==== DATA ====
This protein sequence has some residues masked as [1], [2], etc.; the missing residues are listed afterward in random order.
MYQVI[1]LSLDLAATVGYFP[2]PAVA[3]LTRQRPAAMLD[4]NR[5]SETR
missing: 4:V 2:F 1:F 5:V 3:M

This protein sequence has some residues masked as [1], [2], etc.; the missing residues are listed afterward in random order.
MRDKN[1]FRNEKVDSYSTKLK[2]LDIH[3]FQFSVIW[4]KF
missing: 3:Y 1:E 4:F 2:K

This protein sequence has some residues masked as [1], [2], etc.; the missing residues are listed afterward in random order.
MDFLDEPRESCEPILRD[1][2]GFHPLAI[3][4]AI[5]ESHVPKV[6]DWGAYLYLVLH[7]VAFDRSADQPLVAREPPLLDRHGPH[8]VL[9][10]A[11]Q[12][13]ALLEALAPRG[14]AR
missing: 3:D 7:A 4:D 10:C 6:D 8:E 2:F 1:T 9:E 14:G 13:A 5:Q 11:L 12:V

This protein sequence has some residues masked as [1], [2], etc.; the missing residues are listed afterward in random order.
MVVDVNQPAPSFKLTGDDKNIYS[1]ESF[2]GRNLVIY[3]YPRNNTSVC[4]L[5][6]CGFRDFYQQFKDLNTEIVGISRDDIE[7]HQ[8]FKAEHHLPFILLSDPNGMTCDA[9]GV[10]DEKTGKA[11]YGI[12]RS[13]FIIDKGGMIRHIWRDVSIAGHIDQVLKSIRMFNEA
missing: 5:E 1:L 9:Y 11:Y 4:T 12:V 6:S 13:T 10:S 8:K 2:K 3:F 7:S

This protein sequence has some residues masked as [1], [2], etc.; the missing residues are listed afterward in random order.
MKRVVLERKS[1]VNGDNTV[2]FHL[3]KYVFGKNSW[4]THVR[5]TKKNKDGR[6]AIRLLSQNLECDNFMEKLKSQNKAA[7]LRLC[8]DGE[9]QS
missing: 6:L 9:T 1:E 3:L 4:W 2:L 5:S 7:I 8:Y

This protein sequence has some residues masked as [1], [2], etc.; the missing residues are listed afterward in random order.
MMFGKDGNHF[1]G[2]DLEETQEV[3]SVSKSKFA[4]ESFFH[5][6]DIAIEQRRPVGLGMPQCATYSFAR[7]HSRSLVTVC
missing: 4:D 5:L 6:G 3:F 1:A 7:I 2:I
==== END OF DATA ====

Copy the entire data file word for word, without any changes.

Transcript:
This protein sequence has some residues masked as [1], [2], etc.; the missing residues are listed afterward in random order.
MYQVI[1]LSLDLAATVGYFP[2]PAVA[3]LTRQRPAAMLD[4]NR[5]SETR
missing: 4:V 2:F 1:F 5:V 3:M

This protein sequence has some residues masked as [1], [2], etc.; the missing residues are listed afterward in random order.
MRDKN[1]FRNEKVDSYSTKLK[2]LDIH[3]FQFSVIW[4]KF
missing: 3:Y 1:E 4:F 2:K

This protein sequence has some residues masked as [1], [2], etc.; the missing residues are listed afterward in random order.
MDFLDEPRESCEPILRD[1][2]GFHPLAI[3][4]AI[5]ESHVPKV[6]DWGAYLYLVLH[7]VAFDRSADQPLVAREPPLLDRHGPH[8]VL[9][10]A[11]Q[12][13]ALLEALAPRG[14]AR
missing: 3:D 7:A 4:D 10:C 6:D 8:E 2:F 1:T 9:E 14:G 13:A 5:Q 11:L 12:V

This protein sequence has some residues masked as [1], [2], etc.; the missing residues are listed afterward in random order.
MVVDVNQPAPSFKLTGDDKNIYS[1]ESF[2]GRNLVIY[3]YPRNNTSVC[4]L[5][6]CGFRDFYQQFKDLNTEIVGISRDDIE[7]HQ[8]FKAEHHLPFILLSDPNGMTCDA[9]GV[10]DEKTGKA[11]YGI[12]RS[13]FIIDKGGMIRHIWRDVSIAGHIDQVLKSIRMFNEA
missing: 5:E 1:L 9:Y 11:Y 4:T 12:V 6:S 13:T 10:S 8:K 2:K 3:F 7:S

This protein sequence has some residues masked as [1], [2], etc.; the missing residues are listed afterward in random order.
MKRVVLERKS[1]VNGDNTV[2]FHL[3]KYVFGKNSW[4]THVR[5]TKKNKDGR[6]AIRLLSQNLECDNFMEKLKSQNKAA[7]LRLC[8]DGE[9]QS
missing: 6:L 9:T 1:E 3:L 4:W 2:L 5:S 7:I 8:Y

This protein sequence has some residues masked as [1], [2], etc.; the missing residues are listed afterward in random order.
MMFGKDGNHF[1]G[2]DLEETQEV[3]SVSKSKFA[4]ESFFH[5][6]DIAIEQRRPVGLGMPQCATYSFAR[7]HSRSLVTVC
missing: 4:D 5:L 6:G 3:F 1:A 7:I 2:I